Valuations of wattle plantations.
Read Online

Valuations of wattle plantations.

  • 399 Want to read
  • ·
  • 74 Currently reading

Published by the Union in Pietermaritzburg .
Written in English



  • South Africa.


  • Real property -- Valuation -- South Africa.,
  • Wattles (Plants) -- South Africa.

Book details:

Edition Notes

Cover title.

LC ClassificationsHD1387 .S58
The Physical Object
Pagination36 p.
Number of Pages36
ID Numbers
Open LibraryOL5660286M
LC Control Number68107197

Download Valuations of wattle plantations.


Acacia mearnsii (black wattle) plantations in South Africa cover approximately ha. Uromycladium acacia (wattle rust) has spread over Limpopo to the Western Cape of South Africa. This disease of black wattle causes reductions in growth and mortalities in severe infections. expectation value (LEV) is a standard DCF technique applied to many timberland situations. LEV calculates the value of bare land in perpetual timber production and is often used to value even-aged pine plantations. However, it is also useful in the valuation of immature timber stands and uneven-aged timber stands cut periodically. Angus, who established a plantation at Ral'ensworth about with seed imported from Australia by his father-in-law, Mr. Nicholson, and by had about 1 acres under wattle, 2 Mr. G. Angus, who had 1 acres planted to black wattle in the Noodsberg by ,5 and Mr. H7lIley who raised a plantation.   In mature plantations, the wattle seems to be dying a natural death from fungal attacks and old age, as documented in numerous cases by the VCT. The implication here is that the exotics will eventually die out and be replaced by shola species in a major plantation area—if they are left alone.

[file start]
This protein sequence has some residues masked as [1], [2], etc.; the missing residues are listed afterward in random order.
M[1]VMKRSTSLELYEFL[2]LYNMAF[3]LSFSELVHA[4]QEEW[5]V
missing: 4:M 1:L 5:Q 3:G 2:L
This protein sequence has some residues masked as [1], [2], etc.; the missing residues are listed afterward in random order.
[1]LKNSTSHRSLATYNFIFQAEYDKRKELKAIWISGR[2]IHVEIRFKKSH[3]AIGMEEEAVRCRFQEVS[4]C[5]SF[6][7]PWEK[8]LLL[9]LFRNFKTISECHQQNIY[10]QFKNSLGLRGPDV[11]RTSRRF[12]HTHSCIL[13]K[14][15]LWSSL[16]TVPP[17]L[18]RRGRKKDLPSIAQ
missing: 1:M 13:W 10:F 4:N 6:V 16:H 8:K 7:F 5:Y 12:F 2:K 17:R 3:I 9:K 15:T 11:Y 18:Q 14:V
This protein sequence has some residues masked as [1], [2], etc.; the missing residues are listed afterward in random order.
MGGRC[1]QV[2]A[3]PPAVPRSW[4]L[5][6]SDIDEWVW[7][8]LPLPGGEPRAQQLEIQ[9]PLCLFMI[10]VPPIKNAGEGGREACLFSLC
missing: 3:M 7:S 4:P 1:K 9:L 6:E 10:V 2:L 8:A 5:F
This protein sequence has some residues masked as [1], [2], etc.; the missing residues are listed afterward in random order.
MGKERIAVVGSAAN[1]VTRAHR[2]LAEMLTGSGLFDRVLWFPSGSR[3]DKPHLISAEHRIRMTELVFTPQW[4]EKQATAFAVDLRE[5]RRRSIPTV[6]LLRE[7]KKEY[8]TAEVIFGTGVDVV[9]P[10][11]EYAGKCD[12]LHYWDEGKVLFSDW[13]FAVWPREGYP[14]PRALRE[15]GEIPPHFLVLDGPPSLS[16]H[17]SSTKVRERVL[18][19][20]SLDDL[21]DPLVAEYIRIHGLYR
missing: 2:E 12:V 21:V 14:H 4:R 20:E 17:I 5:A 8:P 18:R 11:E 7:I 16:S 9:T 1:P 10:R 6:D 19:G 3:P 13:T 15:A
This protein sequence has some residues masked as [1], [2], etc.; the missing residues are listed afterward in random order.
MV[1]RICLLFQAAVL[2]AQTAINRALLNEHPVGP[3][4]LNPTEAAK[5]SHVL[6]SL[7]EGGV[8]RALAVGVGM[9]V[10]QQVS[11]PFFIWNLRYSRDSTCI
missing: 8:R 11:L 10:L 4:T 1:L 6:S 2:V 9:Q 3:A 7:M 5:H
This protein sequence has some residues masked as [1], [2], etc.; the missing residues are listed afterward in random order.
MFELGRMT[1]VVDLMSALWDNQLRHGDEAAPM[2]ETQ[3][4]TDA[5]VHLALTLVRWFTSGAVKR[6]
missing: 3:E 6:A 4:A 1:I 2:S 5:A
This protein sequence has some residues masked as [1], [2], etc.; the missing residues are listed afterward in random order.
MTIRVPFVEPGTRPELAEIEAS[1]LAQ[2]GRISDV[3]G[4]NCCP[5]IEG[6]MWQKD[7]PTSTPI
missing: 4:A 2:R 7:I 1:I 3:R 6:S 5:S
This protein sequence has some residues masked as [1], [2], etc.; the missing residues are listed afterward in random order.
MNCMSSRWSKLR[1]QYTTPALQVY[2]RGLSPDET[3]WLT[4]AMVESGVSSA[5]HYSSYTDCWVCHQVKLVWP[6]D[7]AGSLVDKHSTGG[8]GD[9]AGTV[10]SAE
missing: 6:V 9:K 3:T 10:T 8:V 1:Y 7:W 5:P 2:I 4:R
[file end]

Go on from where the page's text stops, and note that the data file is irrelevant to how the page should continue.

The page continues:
Wattleseed. There are almost 1, Acacia species, commonly called wattles, growing in Australia. Of these, wattleseeds, leaves or timber of over one hundred species have been used by Indigenous Australians for thousands of years as food, medicine or materials for tools and weapons. valuation described in this book attempt to relate value to the level and expected growth in these cashflows. There are many areas in valuation where there is room for disagreement, including how to estimate true value and how long it will take for prices to adjust to true value. But there is one point on which there can be no disagreement. suitable plantation species for marginal sites, such as alang-alang grasslands (Arisman , ). Indonesia has 67% of the total reported area of A. mangium plantations in the world (FAO ). Rimbawanto () and Barry et al. () reported that around 80% of plantations in Indonesia managed by state and private companies are composed of A. “The valuer must determine the basis of value that is appropriate for every valuation to be reported”. The RICS Valuation Standards 7 th Edition (The Red book), effective from 2 nd May defines a basis of valuation as a definition of a value of an interest in property within a given set of parameters. 4 bases recognised in the global.

Establishment of black wattle continued and in tests conducted on the bark concluded that the vegetable tannins in the bark were of a high quality and suitable for leather tanning. This led to the establishment of plantations to produce bark for the export market Acacia mearnsii is a very versatile and useful forest tree. Apart from the. The wattles may also be utilised for fencing, the trunks making top rails of the best description. The commercial uses of the wattle are multifarious, as, in addition to the value of the bark and the wood, a good profit may be derived from the sale of the gum which exudes from the trees. Black wattle (Acacia meansii) is a species indigenous to Australia and is widely grown in a number of countries because of the high tannin content in its bark which is processed into tanning was not, however, what brought about its introduction as a farm tree in Kenya. The introduction of black wattle. It is likely that black wattle was first introduced into Kenya by the. The plantation industry in South Africa faces an increasing threat from pests and diseases. Sappi Forests, a leader in research and development (R&D), continues to mitigate these risks through improved site species matching, the deployment of improved genetic planting stock and the introduction of specific hybrids from our conventional breeding programmes.